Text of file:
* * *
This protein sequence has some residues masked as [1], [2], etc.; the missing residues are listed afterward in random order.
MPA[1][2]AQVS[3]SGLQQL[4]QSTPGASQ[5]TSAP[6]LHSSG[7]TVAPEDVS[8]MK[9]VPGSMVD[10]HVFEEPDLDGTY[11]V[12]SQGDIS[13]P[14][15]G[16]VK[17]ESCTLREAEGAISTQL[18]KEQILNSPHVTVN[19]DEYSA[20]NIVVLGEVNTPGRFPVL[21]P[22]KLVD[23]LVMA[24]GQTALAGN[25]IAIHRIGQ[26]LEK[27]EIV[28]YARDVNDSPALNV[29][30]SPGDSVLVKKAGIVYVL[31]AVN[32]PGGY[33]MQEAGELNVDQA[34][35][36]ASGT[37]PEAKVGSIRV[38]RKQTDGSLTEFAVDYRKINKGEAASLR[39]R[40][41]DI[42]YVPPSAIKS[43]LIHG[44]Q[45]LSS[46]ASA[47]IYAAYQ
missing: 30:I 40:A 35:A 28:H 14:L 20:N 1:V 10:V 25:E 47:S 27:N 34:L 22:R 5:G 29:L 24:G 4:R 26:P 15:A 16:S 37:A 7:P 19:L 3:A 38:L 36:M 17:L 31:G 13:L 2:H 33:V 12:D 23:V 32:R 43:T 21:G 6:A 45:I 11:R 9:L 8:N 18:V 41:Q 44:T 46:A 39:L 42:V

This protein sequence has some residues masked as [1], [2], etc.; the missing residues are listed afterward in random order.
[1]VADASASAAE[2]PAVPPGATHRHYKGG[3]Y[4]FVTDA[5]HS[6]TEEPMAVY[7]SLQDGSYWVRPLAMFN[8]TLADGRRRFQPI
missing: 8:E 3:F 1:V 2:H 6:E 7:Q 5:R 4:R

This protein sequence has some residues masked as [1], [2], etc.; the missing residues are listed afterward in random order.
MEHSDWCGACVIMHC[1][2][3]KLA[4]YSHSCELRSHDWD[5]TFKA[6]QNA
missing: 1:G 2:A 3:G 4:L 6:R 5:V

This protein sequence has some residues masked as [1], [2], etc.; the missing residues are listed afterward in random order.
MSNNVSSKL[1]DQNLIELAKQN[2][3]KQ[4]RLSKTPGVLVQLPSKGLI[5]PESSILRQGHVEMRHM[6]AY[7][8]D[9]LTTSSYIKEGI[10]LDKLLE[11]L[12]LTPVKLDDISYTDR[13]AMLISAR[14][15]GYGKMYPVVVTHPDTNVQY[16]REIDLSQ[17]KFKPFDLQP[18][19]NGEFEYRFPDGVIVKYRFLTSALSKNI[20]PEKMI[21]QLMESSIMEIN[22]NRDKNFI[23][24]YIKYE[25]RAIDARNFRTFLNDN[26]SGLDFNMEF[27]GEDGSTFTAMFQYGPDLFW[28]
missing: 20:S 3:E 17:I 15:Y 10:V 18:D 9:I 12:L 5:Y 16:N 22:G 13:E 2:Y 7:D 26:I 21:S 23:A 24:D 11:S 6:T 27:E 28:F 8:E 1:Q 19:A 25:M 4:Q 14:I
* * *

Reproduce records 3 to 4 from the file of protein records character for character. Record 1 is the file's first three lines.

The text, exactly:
This protein sequence has some residues masked as [1], [2], etc.; the missing residues are listed afterward in random order.
MEHSDWCGACVIMHC[1][2][3]KLA[4]YSHSCELRSHDWD[5]TFKA[6]QNA
missing: 1:G 2:A 3:G 4:L 6:R 5:V

This protein sequence has some residues masked as [1], [2], etc.; the missing residues are listed afterward in random order.
MSNNVSSKL[1]DQNLIELAKQN[2][3]KQ[4]RLSKTPGVLVQLPSKGLI[5]PESSILRQGHVEMRHM[6]AY[7][8]D[9]LTTSSYIKEGI[10]LDKLLE[11]L[12]LTPVKLDDISYTDR[13]AMLISAR[14][15]GYGKMYPVVVTHPDTNVQY[16]REIDLSQ[17]KFKPFDLQP[18][19]NGEFEYRFPDGVIVKYRFLTSALSKNI[20]PEKMI[21]QLMESSIMEIN[22]NRDKNFI[23][24]YIKYE[25]RAIDARNFRTFLNDN[26]SGLDFNMEF[27]GEDGSTFTAMFQYGPDLFW[28]
missing: 20:S 3:E 17:I 15:Y 10:V 18:D 9:I 12:L 5:Y 16:N 22:G 13:E 2:Y 7:D 26:I 21:S 23:A 24:D 11:S 6:T 27:E 28:F 8:E 1:Q 19:A 25:M 4:Q 14:I